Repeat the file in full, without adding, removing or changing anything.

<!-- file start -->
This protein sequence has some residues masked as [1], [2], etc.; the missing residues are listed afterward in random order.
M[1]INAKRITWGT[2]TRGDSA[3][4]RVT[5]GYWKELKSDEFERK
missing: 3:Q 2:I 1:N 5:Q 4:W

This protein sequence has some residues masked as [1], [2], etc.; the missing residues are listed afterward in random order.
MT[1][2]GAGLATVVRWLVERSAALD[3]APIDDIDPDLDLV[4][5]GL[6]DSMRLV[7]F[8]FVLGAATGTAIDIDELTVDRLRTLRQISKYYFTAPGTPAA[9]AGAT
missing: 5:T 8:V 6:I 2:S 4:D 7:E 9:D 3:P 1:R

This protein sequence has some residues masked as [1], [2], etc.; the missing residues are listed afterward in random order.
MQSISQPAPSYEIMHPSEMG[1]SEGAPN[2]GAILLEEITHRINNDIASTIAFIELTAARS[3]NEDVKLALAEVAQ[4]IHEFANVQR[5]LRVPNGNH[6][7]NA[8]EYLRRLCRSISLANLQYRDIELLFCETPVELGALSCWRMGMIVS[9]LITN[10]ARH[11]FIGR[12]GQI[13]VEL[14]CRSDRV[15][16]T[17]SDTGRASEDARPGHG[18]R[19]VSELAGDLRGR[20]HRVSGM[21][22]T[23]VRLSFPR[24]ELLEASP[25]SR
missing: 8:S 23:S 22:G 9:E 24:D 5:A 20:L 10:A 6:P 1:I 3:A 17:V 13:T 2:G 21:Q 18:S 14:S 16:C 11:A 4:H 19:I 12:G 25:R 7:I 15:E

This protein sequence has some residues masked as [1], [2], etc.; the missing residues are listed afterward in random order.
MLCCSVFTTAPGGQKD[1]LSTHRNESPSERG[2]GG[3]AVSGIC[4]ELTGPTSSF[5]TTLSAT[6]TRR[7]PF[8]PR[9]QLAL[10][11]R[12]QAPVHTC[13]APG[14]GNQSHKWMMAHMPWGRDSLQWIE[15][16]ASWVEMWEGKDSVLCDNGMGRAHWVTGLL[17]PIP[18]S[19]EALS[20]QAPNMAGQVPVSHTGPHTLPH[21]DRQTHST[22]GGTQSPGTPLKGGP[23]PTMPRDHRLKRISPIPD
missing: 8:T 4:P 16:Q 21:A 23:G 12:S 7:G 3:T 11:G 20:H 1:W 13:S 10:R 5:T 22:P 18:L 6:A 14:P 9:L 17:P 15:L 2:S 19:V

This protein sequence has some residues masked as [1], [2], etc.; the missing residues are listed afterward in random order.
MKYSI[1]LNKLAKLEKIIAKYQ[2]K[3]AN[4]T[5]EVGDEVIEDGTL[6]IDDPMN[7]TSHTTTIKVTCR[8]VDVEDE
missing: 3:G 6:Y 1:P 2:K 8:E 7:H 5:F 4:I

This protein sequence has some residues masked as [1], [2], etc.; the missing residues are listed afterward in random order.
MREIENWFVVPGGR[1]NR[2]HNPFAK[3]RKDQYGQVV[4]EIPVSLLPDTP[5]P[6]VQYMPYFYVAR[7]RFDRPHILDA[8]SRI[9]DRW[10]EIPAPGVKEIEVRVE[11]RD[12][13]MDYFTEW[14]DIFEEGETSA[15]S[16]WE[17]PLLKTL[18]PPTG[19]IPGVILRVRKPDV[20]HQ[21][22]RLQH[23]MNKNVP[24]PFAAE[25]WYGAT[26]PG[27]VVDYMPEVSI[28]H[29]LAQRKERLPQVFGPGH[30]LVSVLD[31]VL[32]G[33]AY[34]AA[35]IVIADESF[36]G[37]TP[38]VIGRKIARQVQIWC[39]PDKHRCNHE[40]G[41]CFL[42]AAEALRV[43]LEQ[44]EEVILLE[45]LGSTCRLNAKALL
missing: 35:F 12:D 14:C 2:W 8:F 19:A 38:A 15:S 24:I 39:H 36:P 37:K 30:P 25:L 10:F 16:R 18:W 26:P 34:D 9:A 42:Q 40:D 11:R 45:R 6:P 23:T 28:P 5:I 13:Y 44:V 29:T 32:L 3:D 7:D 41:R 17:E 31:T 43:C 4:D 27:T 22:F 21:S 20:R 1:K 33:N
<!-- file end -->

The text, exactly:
This protein sequence has some residues masked as [1], [2], etc.; the missing residues are listed afterward in random order.
M[1]INAKRITWGT[2]TRGDSA[3][4]RVT[5]GYWKELKSDEFERK
missing: 3:Q 2:I 1:N 5:Q 4:W

This protein sequence has some residues masked as [1], [2], etc.; the missing residues are listed afterward in random order.
MT[1][2]GAGLATVVRWLVERSAALD[3]APIDDIDPDLDLV[4][5]GL[6]DSMRLV[7]F[8]FVLGAATGTAIDIDELTVDRLRTLRQISKYYFTAPGTPAA[9]AGAT
missing: 5:T 8:V 6:I 2:S 4:D 7:E 9:D 3:P 1:R

This protein sequence has some residues masked as [1], [2], etc.; the missing residues are listed afterward in random order.
MQSISQPAPSYEIMHPSEMG[1]SEGAPN[2]GAILLEEITHRINNDIASTIAFIELTAARS[3]NEDVKLALAEVAQ[4]IHEFANVQR[5]LRVPNGNH[6][7]NA[8]EYLRRLCRSISLANLQYRDIELLFCETPVELGALSCWRMGMIVS[9]LITN[10]ARH[11]FIGR[12]GQI[13]VEL[14]CRSDRV[15][16]T[17]SDTGRASEDARPGHG[18]R[19]VSELAGDLRGR[20]HRVSGM[21][22]T[23]VRLSFPR[24]ELLEASP[25]SR
missing: 8:S 23:S 22:G 9:E 24:D 5:A 20:L 10:A 6:P 1:I 3:A 17:V 13:T 2:G 21:Q 18:S 14:S 16:C 11:A 4:H 19:I 12:G 25:R 7:I 15:E

This protein sequence has some residues masked as [1], [2], etc.; the missing residues are listed afterward in random order.
MLCCSVFTTAPGGQKD[1]LSTHRNESPSERG[2]GG[3]AVSGIC[4]ELTGPTSSF[5]TTLSAT[6]TRR[7]PF[8]PR[9]QLAL[10][11]R[12]QAPVHTC[13]APG[14]GNQSHKWMMAHMPWGRDSLQWIE[15][16]ASWVEMWEGKDSVLCDNGMGRAHWVTGLL[17]PIP[18]S[19]EALS[20]QAPNMAGQVPVSHTGPHTLPH[21]DRQTHST[22]GGTQSPGTPLKGGP[23]PTMPRDHRLKRISPIPD
missing: 8:T 4:P 16:Q 21:A 23:G 12:S 7:G 3:T 11:G 20:H 1:W 13:S 10:R 5:T 22:P 18:L 6:A 14:P 9:L 17:P 15:L 2:S 19:V

This protein sequence has some residues masked as [1], [2], etc.; the missing residues are listed afterward in random order.
MKYSI[1]LNKLAKLEKIIAKYQ[2]K[3]AN[4]T[5]EVGDEVIEDGTL[6]IDDPMN[7]TSHTTTIKVTCR[8]VDVEDE
missing: 3:G 6:Y 1:P 2:K 8:E 7:H 5:F 4:I

This protein sequence has some residues masked as [1], [2], etc.; the missing residues are listed afterward in random order.
MREIENWFVVPGGR[1]NR[2]HNPFAK[3]RKDQYGQVV[4]EIPVSLLPDTP[5]P[6]VQYMPYFYVAR[7]RFDRPHILDA[8]SRI[9]DRW[10]EIPAPGVKEIEVRVE[11]RD[12][13]MDYFTEW[14]DIFEEGETSA[15]S[16]WE[17]PLLKTL[18]PPTG[19]IPGVILRVRKPDV[20]HQ[21][22]RLQH[23]MNKNVP[24]PFAAE[25]WYGAT[26]PG[27]VVDYMPEVSI[28]H[29]LAQRKERLPQVFGPGH[30]LVSVLD[31]VL[32]G[33]AY[34]AA[35]IVIADESF[36]G[37]TP[38]VIGRKIARQVQIWC[39]PDKHRCNHE[40]G[41]CFL[42]AAEALRV[43]LEQ[44]EEVILLE[45]LGSTCRLNAKALL
missing: 35:F 12:D 14:C 2:W 8:F 19:A 38:A 15:S 24:I 39:H 36:P 37:K 30:P 25:L 10:F 16:R 18:W 26:P 34:D 9:A 42:Q 40:D 11:R 45:R 6:P 23:T 28:P 5:I 13:Y 44:V 29:T 32:L 3:D 7:D 41:R 17:E 31:T 43:C 4:D 27:T 22:F 21:S 20:R 1:K 33:N